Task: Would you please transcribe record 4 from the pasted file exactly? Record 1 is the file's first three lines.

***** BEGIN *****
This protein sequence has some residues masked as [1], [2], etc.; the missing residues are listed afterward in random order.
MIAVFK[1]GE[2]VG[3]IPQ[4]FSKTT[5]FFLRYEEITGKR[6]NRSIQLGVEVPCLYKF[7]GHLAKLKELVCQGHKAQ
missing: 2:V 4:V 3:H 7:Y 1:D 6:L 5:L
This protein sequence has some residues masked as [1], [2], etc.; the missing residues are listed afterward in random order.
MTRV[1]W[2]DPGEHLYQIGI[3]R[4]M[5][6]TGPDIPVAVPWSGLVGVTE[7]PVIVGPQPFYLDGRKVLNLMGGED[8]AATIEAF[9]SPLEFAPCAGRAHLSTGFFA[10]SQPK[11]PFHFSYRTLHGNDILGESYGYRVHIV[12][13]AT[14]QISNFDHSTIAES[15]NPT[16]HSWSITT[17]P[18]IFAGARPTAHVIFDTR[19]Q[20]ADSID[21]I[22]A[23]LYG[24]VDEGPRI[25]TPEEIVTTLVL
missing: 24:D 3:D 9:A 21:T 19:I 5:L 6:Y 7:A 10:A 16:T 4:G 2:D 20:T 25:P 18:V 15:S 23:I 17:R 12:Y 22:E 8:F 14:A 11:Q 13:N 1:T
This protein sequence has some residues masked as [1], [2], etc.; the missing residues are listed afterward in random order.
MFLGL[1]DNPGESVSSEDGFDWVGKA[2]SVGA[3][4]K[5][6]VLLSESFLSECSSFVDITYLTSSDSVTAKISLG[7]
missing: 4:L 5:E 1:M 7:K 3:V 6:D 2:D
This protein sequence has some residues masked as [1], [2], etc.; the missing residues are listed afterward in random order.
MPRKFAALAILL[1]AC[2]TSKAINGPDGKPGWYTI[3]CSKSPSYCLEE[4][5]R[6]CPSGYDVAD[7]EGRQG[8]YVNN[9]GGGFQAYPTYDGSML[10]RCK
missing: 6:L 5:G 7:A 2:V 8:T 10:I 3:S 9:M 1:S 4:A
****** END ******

This protein sequence has some residues masked as [1], [2], etc.; the missing residues are listed afterward in random order.
MPRKFAALAILL[1]AC[2]TSKAINGPDGKPGWYTI[3]CSKSPSYCLEE[4][5]R[6]CPSGYDVAD[7]EGRQG[8]YVNN[9]GGGFQAYPTYDGSML[10]RCK
missing: 6:L 5:G 7:A 2:V 8:T 10:I 3:S 9:M 1:S 4:A